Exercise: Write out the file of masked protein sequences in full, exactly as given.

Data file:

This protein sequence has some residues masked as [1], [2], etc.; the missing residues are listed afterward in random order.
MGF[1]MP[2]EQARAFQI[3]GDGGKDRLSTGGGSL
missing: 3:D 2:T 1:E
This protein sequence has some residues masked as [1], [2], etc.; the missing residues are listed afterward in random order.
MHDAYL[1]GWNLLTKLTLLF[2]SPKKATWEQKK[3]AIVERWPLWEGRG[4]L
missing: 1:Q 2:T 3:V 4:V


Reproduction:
This protein sequence has some residues masked as [1], [2], etc.; the missing residues are listed afterward in random order.
MGF[1]MP[2]EQARAFQI[3]GDGGKDRLSTGGGSL
missing: 3:D 2:T 1:E
This protein sequence has some residues masked as [1], [2], etc.; the missing residues are listed afterward in random order.
MHDAYL[1]GWNLLTKLTLLF[2]SPKKATWEQKK[3]AIVERWPLWEGRG[4]L
missing: 1:Q 2:T 3:V 4:V